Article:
Look, if you work in corporation, and management lavish themselves with so high pays but just talk rot, why should I work damn hard for them.

Well, this is Singapore incorporated. What do you expect ? Carry balls for them.

nofearSingapore said...

Hi:
droz: I agree with you that Singaporeans deserve what we get.
anon 2.17pm: living in a society where only money talks make all of us less human and less caring

Ponder Stibbons said...

You are not an angmoh-phile. I was a typical apathetic, uncaring Singaporean when I first went to the US. Two years into my stay there and having been offered help by plenty of strangers on the street, I found myself doing the same. The typical Singaporean reaction when they are offered unsolicited help is a suspicious glare. Certainly not encouraging to would-be helpers.

Anonymous said...

Wow, Singaporeans saying kind words about the US...so surprise considering all the guns, violence, racism, prison, decadence, sex, homosexuals, gambling, crazy teenagers, gangs, school dropouts, and nursing home.......and all the other rubbished-up half-truths that the Singaporean government likes to portray the Americans as. How often do you hear some minister or other alluding to how we must be so so careful about this or that else Singapore might become like the US...

Dr Oz bloke said...

Have you guys read the news about the good samaritan who got shot in Melbourne?

Well in Singapore such a thing would never happen because it is very hard to get a gun in Singapore.

And besides, there wouldn't be anyone to step up to help a lady beign dragged by her hair.

People would just stand by and watch.

LOL!

nofearSingapore said...

Hi:
The "Mind your own business" philosophy is deeply entrenched in the social fibre of Singapore.
This disease infects all aspects of our lives. Starting from politics all the way through the neighborhood in the heartlands.
How many people have seen maids abused by their neighbors but chose to put their blinkers on and turned their eyes away.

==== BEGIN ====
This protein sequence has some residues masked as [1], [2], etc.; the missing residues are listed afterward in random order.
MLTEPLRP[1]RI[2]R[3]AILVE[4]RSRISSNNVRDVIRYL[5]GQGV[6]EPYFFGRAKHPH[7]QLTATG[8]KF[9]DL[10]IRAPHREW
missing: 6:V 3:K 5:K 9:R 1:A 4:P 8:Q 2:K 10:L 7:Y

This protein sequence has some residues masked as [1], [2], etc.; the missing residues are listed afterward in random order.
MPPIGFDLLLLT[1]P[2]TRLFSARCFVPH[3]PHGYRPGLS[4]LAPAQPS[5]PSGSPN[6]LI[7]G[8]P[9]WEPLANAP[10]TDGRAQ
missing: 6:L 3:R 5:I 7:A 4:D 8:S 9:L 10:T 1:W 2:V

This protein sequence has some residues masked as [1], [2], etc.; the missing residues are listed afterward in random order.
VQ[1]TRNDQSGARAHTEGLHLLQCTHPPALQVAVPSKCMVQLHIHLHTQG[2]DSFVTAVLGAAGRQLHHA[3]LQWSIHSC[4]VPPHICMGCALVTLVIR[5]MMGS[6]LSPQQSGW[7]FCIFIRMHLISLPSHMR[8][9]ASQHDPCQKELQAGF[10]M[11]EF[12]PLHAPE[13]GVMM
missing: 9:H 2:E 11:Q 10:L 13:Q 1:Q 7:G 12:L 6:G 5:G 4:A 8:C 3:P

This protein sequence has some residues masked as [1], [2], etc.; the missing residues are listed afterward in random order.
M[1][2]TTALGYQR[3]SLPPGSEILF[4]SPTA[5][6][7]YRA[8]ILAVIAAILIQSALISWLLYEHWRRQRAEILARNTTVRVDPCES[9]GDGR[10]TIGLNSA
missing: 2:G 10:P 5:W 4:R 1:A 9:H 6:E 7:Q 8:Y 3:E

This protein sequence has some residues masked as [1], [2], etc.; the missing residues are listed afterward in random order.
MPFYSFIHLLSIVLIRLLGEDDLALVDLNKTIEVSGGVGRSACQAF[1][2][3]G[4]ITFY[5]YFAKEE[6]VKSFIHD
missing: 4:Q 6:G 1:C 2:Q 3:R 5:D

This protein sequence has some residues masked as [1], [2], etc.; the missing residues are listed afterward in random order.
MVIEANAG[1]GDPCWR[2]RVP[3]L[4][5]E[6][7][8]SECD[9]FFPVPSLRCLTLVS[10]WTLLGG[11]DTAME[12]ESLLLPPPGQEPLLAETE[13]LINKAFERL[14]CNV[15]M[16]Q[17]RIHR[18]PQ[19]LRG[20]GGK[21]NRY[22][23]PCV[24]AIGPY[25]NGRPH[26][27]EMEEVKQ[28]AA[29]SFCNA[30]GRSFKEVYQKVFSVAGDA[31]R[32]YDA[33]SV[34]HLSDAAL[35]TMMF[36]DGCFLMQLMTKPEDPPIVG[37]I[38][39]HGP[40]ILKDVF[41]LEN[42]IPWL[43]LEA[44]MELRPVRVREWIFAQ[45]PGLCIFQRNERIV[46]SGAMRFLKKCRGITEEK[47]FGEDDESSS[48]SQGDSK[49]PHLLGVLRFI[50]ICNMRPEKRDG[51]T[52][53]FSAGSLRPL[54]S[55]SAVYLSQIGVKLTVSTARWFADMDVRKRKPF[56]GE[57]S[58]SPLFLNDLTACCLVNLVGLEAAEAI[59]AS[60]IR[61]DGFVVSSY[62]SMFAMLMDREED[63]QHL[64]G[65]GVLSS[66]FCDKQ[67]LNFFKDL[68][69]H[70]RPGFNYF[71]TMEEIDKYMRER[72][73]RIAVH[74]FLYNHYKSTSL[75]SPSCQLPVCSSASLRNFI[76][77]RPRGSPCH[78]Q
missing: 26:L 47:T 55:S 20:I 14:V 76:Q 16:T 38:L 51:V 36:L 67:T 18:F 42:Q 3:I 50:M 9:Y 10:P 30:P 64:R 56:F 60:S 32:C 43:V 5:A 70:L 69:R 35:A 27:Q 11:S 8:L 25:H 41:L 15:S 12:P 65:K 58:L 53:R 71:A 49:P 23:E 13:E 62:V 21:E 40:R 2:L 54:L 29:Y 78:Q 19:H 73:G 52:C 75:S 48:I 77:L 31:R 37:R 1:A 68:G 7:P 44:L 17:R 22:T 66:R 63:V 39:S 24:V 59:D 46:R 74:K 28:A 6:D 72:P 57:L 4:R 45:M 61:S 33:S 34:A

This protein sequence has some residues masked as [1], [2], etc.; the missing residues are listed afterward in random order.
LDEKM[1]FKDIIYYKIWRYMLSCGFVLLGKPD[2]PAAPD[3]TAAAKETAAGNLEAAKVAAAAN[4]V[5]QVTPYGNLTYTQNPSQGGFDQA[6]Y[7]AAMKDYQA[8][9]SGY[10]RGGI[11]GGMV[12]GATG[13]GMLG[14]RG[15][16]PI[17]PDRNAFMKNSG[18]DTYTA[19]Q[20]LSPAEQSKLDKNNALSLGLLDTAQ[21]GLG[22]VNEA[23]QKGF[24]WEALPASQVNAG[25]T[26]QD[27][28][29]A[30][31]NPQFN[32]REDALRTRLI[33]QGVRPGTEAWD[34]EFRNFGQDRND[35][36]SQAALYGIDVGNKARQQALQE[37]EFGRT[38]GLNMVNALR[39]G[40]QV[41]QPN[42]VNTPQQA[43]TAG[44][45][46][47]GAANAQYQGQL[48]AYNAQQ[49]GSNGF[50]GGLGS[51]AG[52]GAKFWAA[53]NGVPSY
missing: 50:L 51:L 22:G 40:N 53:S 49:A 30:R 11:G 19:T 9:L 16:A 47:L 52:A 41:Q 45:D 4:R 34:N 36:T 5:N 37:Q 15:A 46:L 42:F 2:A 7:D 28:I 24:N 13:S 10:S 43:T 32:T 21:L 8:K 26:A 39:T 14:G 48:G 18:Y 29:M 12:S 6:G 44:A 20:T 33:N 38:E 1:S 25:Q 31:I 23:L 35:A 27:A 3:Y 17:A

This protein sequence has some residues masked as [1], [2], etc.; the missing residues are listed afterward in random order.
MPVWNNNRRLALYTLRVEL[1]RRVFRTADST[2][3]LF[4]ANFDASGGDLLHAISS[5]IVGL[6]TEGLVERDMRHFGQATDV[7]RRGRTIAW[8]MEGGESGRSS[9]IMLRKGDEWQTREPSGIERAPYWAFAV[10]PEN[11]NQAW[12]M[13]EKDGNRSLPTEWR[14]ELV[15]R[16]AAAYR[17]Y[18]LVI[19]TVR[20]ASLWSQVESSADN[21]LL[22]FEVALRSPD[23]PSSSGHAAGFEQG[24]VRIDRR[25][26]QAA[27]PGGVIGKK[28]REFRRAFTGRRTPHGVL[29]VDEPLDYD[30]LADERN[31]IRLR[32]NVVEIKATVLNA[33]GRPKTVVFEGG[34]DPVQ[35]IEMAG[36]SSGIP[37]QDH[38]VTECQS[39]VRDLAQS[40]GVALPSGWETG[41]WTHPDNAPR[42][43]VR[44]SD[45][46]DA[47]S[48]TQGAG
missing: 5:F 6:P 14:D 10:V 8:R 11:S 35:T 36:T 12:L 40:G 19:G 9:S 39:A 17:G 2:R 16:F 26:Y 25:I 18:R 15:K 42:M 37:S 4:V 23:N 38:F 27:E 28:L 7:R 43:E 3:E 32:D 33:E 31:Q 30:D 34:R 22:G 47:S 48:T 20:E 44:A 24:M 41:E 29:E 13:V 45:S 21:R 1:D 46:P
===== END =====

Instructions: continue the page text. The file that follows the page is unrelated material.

Until... the maid either jumped to their death out of desperation or like the tragic cases years ago when a maid took matters into her own hands and committed murder?
Anyway, I forgot to give credit to the bicycle shop ownner Mr. Balani who single-handedly saved the maid's life ( no thanks to all the passive on-lookers!)

Dr.Huang

Gerald said...

Dr Huang,

I disagree that it is only ang mohs who give up their seats for elderly, pregnant mums, etc. Bangladeshi foreign workers usually do that too. I've yet to see Chinese foreign workers do the same. Hmm...I wonder if it is a cultural thing?

Perhaps it is due to our culture of conformity. We want to blend in so well with the crowd, that we are pai seh to stand up in a crowd (literally) even if it means doing the right thing.

In the book Wisdom of Crowds, a professor did an experiment where he asked his students to go on a subway and just request people to give up their seat for no reason. They found that a majority of the time, people complied without question.

Perhaps pregnant mums and old people could adopt this approach.

To be fair, I've noticed the giving up seats problem has improved slightly in the past year. I think we just need to reach that "tipping point" where it becomes part of the culture to do so. Then people won't feel "embarrassed" about giving up their seat.

Dr Oz bloke said...

It's a Singaporean thing.

And it starts from school.

When the teacher asks a question. And a kid volunteers an answer, and gets it right, the kids around him/her will go "Gei Khiang" (meaning show-off).

If the kids gets the answer wrong, the teacher will say wrong. The kid is humiliated and the kids around him/her will go "Don't be hero lah" (meaning don't try to show off when you don't have what it takes)

So kids are taught from a very early age to just keep still, keep quiet, keep status quo, don't rock the boat, don't try to be special, mind your own business etc etc.

It's all in our education system.

It is also what makes Singapore what it is today. Peaceful. No riots. No demonstrations. Law abiding. Respect leaders and elders. Obedient hardworking easily managed workforce. etc etc etc

Pros and cons.

nofearSingapore said...

Hi:
gerald:You may be right it is a racial thing. Recently I presented a paper in a Beijing conference and do you know that we just present, the Chairman comes to shake your hand and hands out a certificate whilst a photographer snaps a picture and we just leaves the stage. No questions from the floor, no discussions from the other delegates. It seems like everyone is afraid that asking questions might lead to loss of face.
This experience is confirmed by my MBA classmates who did a module in China. The lecturer talks and everyone listens whilst scribbling notes and then.... nothing. No time allowed for questions or interaction. It seems like Confucianism and respect for elders is part of life there. Sigh!